Draft Programme of the RCP, USA
Draft Programme Part 2
The proletariat overthrows the bourgeoisie and seizes power. This is fundamentally true in the sense that it is only through the determined struggle of the proletariat and oppressed masses that the armed forces of the bourgeoisie can be defeated and a new political power established, resting on the armed might of the masses.
But at the same time, even as this is accomplished a new question immediately and sharply poses itself: how to smash and dismantle the old forms of rule and political institutions and create in their place new ones which actually represent, rely on, and involve the masses in ruling and remolding society in their interests and in the service of the world revolution.
As the armed insurrections and then the civil war are fought out, and as the proletariat advances through the back-and-forth of battle toward victory, seizing and linking up more and more territory and routing the enemy forces, further tasks will come onto the agenda.
There will be the urgent need for the masses to be mobilized to take control of structures and institutions, and to begin running and utilizing them to serve as a basis for the consolidation of power and the functioning of the new proletarian state. And then, with the final victory in this revolutionary war, there will be the need to more fully develop new structures and institutions that embody and serve the exercise of power by the proletariat and the profound changes that proletarian rule will begin to bring about.
The immediate aftermath of the victorious revolutionary war, with its high tide of mass enthusiasm, will witness a level of direct mass participation in political and social life, in making and carrying out decisions in every sphere, that today can hardly be dreamed of. Yet, huge as these immediate changes will be, they will also, in another sense, be only the first steps to where society ultimately needs to go—that is, to the mass administering of all spheres of society without the medium of a state. But from the beginning, decisive steps must be taken, representing a radical break with the past, in order to fully consolidate the new proletarian power and lay a foundation for further advances.
Radically Breaking with Bourgeois Political Institutions
The Party concentrates the highest interests of the proletariat. And so the Party must play the decisive role in leading the masses to forge the new institutions. But this cannot be done just by appointing Party members, and/or elected representatives of the workers and other oppressed masses, to take charge of the old institutions or of institutions different in name but structured along the same old lines.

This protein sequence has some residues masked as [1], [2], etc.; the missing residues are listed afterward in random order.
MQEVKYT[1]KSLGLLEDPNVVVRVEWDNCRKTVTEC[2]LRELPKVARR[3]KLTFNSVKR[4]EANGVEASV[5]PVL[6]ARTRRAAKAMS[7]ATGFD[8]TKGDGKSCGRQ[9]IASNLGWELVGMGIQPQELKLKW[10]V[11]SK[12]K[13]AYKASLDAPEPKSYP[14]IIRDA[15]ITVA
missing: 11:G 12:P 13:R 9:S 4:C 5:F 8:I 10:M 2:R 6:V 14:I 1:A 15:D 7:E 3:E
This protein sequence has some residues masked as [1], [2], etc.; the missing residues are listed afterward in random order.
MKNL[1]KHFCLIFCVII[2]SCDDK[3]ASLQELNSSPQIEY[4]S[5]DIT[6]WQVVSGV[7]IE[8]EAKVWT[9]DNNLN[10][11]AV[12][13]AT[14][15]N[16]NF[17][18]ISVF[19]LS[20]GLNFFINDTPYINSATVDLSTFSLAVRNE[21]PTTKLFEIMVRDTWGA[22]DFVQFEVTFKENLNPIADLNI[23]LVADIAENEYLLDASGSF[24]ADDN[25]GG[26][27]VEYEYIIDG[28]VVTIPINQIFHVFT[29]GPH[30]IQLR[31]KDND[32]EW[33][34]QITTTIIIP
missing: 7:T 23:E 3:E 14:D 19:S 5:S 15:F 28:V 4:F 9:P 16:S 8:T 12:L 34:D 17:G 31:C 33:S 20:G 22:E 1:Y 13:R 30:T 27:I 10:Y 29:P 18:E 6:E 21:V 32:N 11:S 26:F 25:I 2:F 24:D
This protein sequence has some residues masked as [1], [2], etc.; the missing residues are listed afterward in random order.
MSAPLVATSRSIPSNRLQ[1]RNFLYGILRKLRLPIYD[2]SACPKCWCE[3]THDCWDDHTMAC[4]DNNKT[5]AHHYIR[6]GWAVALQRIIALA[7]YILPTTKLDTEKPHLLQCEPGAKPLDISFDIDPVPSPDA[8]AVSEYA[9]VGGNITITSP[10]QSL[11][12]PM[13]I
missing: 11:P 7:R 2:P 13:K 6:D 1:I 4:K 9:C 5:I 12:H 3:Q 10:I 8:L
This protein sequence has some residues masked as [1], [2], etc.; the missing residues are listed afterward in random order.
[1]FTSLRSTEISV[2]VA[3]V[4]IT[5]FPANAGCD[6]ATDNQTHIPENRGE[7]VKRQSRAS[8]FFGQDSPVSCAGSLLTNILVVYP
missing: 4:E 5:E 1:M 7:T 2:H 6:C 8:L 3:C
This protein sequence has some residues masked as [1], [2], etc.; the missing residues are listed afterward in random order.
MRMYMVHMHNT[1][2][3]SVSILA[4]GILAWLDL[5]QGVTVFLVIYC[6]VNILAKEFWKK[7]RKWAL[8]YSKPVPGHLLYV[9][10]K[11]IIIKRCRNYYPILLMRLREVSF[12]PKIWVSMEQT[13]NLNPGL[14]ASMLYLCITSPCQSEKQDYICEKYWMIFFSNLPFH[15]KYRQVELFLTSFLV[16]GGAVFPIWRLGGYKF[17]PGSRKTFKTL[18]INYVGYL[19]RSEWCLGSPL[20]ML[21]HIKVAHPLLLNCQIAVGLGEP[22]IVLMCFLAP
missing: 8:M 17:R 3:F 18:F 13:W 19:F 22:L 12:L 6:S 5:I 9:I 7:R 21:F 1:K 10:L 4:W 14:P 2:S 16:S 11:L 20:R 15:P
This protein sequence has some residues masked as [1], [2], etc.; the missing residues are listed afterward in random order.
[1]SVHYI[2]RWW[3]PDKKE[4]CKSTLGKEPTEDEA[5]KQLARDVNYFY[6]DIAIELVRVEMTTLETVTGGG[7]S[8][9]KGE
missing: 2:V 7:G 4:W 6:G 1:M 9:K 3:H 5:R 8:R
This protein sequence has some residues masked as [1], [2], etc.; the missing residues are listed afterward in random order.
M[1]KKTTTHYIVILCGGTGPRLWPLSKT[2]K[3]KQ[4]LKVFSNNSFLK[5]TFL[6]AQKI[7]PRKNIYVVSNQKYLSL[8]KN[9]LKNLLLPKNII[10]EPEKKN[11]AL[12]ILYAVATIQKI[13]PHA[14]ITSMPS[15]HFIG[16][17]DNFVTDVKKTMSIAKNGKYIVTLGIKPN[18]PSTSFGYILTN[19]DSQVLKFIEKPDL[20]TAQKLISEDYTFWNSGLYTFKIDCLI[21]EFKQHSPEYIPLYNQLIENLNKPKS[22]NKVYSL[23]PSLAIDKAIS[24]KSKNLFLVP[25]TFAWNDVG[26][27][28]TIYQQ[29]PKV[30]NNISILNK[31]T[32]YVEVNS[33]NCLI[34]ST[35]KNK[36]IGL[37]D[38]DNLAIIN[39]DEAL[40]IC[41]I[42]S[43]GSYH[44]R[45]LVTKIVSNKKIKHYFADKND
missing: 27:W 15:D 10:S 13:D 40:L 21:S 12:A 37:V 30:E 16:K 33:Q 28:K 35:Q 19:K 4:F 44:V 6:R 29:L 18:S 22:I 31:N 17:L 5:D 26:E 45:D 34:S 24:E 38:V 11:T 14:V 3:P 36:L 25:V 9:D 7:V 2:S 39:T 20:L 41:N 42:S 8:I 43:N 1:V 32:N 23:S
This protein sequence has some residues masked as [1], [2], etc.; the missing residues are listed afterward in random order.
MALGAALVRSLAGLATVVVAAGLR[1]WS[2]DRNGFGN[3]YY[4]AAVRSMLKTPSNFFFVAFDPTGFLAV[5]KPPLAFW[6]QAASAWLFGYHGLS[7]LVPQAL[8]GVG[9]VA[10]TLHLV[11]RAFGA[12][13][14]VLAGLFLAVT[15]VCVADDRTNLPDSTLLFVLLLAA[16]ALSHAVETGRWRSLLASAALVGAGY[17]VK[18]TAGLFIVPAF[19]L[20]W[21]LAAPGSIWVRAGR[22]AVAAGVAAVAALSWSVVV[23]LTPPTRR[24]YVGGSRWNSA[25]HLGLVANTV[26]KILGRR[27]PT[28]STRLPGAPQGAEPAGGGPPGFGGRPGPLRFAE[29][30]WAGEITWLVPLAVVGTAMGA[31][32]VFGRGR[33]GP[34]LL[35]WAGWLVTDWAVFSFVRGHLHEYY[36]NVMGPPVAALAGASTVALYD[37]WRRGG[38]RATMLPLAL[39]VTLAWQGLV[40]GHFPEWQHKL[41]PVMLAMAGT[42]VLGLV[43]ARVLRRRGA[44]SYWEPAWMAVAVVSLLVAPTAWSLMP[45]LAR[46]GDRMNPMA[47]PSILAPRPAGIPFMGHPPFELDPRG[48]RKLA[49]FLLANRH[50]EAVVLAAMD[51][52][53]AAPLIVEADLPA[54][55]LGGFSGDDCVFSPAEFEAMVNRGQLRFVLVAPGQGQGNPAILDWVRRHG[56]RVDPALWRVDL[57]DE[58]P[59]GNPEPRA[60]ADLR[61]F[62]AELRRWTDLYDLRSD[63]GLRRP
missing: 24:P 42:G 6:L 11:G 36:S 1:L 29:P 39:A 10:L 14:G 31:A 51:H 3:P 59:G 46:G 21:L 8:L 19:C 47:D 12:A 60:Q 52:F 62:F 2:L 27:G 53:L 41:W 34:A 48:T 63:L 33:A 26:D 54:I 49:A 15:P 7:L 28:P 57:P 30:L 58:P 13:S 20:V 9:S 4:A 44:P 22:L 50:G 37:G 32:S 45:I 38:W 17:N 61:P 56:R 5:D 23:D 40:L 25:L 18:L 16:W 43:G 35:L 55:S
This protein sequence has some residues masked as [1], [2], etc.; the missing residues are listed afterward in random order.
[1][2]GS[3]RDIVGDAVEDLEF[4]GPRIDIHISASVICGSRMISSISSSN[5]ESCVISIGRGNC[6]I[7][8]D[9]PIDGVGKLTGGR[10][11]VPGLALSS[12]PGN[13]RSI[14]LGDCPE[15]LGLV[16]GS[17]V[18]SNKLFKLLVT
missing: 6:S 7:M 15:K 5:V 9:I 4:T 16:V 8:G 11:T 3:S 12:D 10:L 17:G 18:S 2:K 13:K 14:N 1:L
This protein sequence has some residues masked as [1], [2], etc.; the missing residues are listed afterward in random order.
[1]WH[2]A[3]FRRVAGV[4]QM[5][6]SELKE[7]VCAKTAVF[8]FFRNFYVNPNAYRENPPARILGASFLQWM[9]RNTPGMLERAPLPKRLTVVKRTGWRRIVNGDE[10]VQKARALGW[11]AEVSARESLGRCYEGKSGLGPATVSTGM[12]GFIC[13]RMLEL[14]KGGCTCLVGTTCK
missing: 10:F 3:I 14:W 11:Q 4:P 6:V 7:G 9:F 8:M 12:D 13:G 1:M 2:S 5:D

The existing bourgeois state stands as a hostile force over and against the masses of people. Its laws, rules, and protocols are designed to drive home and enforce the powerless position of the masses as outsiders who can only come before the authorities with hat in hand.
All of that must be swept away, and new institutions must be forged which embody proletarian rule. The new rules and structures must fundamentally serve the goal of eliminating all the oppressive divisions in society, and to do this in the only way it is possible—by drawing ever broader sections of the people into the task of exercising state power along radically new lines.
If workers are selected as judges in the courts, for example, but the courts have the same position above the masses and follow the same rules and procedures as before, then these worker-judges will quickly turn into oppressors of the people. The courts will yet again serve as instruments of bourgeois dictatorship over the masses.
Or take the set-up of Congress and the presidency, and its parallel structure on the state and local levels in the U.S. today. Not only is it the case that those officeholders who exercise any real power must faithfully and ruthlessly serve the bourgeoisie, but beyond that, this whole electoral and governmental set-up encourages and rewards self-seeking careerism and corruption. Most of all, it keeps the masses in a passive position and ignorant of the actual workings of political power.
So these institutions must be dismantled and replaced with ones which closely link the leaders to the masses and serve to activate and mobilize the masses to further revolutionize society. The same is true of all the institutions in society.
Destroying the Old and Creating the New
The destruction of the old and the creation of the new are closely interconnected. In the revolutionary struggle to seize power, the Party and masses will have forged new forms of organization. And in the uprising itself, a revolutionary army of the proletariat will have been built.